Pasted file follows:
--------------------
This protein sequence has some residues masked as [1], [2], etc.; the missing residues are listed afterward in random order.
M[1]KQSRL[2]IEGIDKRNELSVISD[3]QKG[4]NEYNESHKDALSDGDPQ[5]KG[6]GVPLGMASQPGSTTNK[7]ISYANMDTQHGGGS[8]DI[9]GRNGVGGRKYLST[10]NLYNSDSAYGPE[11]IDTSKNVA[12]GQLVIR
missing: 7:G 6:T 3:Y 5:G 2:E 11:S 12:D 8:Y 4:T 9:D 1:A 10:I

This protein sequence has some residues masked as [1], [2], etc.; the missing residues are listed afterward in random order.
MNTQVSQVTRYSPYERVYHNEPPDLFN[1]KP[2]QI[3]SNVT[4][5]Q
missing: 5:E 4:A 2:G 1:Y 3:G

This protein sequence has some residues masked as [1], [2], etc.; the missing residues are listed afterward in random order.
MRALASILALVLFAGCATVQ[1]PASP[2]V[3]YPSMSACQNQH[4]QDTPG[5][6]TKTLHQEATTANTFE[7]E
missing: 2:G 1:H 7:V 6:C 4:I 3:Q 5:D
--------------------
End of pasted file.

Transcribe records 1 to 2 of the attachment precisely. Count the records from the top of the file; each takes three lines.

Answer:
This protein sequence has some residues masked as [1], [2], etc.; the missing residues are listed afterward in random order.
M[1]KQSRL[2]IEGIDKRNELSVISD[3]QKG[4]NEYNESHKDALSDGDPQ[5]KG[6]GVPLGMASQPGSTTNK[7]ISYANMDTQHGGGS[8]DI[9]GRNGVGGRKYLST[10]NLYNSDSAYGPE[11]IDTSKNVA[12]GQLVIR
missing: 7:G 6:T 3:Y 5:G 2:E 11:S 12:D 8:Y 4:T 9:D 1:A 10:I

This protein sequence has some residues masked as [1], [2], etc.; the missing residues are listed afterward in random order.
MNTQVSQVTRYSPYERVYHNEPPDLFN[1]KP[2]QI[3]SNVT[4][5]Q
missing: 5:E 4:A 2:G 1:Y 3:G